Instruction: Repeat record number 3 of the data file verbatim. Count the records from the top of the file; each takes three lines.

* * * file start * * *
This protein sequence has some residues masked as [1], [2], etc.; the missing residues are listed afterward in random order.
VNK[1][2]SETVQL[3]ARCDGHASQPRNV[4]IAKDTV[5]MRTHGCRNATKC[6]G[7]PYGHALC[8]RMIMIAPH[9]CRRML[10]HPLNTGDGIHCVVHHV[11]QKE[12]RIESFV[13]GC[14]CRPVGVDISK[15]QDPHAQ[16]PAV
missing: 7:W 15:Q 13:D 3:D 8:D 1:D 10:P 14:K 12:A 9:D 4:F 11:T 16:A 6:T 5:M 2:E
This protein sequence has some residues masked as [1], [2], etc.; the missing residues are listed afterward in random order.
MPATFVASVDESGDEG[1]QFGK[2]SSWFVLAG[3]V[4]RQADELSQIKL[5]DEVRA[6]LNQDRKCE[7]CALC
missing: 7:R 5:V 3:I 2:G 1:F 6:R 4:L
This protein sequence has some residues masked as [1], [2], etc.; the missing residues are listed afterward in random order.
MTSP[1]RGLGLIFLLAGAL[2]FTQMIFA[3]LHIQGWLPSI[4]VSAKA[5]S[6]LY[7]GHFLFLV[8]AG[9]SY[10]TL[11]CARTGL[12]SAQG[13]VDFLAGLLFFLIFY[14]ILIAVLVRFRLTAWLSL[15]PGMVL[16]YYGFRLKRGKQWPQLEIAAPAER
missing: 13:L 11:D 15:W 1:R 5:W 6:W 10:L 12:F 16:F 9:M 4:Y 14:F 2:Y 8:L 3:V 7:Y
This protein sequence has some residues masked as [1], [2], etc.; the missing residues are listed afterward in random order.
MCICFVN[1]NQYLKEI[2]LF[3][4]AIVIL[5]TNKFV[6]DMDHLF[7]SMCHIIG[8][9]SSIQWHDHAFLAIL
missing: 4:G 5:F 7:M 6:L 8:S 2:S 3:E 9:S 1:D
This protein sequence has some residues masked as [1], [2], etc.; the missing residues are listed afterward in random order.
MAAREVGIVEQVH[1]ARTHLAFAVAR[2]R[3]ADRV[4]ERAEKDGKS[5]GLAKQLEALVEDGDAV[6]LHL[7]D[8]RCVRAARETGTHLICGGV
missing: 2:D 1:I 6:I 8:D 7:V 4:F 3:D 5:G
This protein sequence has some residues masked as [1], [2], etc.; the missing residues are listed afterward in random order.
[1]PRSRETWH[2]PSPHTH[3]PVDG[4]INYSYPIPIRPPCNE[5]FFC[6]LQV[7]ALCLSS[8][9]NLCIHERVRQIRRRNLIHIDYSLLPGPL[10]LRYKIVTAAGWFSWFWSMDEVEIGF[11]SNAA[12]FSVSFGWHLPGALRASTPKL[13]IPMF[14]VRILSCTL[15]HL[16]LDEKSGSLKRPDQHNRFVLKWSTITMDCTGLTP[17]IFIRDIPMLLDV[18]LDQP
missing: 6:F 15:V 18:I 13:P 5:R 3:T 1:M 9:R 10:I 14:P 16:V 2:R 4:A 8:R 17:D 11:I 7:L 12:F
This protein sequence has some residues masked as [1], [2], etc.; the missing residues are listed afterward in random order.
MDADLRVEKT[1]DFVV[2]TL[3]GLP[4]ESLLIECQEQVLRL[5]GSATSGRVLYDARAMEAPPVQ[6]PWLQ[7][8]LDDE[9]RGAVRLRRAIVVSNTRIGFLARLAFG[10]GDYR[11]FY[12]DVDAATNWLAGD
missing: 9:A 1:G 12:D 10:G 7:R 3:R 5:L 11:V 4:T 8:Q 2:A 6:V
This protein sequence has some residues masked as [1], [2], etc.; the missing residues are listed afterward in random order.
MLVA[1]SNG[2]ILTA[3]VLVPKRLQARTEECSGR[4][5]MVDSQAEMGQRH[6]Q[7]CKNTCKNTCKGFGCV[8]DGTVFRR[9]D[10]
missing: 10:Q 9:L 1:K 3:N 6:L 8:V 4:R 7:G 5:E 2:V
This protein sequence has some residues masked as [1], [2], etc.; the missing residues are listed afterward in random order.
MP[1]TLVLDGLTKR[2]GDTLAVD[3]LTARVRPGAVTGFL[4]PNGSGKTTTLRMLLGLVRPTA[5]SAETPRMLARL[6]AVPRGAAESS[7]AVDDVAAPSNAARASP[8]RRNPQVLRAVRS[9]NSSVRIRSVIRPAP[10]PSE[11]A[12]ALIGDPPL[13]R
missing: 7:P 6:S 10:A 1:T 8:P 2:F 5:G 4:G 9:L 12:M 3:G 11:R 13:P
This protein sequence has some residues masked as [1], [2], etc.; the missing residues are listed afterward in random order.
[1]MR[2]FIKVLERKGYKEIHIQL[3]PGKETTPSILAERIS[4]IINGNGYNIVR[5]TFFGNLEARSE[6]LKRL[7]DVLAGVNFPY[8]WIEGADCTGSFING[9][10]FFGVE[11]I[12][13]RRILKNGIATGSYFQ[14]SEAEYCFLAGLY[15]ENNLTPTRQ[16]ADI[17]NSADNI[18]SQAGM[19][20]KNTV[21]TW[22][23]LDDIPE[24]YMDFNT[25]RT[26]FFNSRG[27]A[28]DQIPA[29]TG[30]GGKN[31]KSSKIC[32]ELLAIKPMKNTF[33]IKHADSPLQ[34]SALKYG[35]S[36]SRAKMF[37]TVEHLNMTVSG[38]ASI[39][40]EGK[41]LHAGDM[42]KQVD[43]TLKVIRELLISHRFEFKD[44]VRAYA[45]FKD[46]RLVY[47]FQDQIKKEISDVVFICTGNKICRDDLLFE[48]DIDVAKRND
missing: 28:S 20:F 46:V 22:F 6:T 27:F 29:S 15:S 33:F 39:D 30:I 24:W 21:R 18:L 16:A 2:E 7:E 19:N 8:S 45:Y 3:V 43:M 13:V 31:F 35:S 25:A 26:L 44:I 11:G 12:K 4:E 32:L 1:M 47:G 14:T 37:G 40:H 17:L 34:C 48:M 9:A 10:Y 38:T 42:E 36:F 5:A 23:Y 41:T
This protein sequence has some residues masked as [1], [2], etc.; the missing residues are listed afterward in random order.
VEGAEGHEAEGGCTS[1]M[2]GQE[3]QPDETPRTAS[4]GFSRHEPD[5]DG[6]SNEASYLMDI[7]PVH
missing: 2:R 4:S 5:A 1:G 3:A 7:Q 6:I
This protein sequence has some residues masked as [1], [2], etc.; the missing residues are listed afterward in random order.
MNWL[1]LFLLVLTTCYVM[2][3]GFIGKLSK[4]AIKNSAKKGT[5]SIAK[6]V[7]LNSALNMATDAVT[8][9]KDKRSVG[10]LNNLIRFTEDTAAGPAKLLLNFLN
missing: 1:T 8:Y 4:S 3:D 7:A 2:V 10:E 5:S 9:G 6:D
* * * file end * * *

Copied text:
This protein sequence has some residues masked as [1], [2], etc.; the missing residues are listed afterward in random order.
MTSP[1]RGLGLIFLLAGAL[2]FTQMIFA[3]LHIQGWLPSI[4]VSAKA[5]S[6]LY[7]GHFLFLV[8]AG[9]SY[10]TL[11]CARTGL[12]SAQG[13]VDFLAGLLFFLIFY[14]ILIAVLVRFRLTAWLSL[15]PGMVL[16]YYGFRLKRGKQWPQLEIAAPAER
missing: 13:L 11:D 15:W 1:R 5:W 6:W 10:L 12:F 16:F 9:M 4:Y 14:F 2:Y 8:L 3:V 7:Y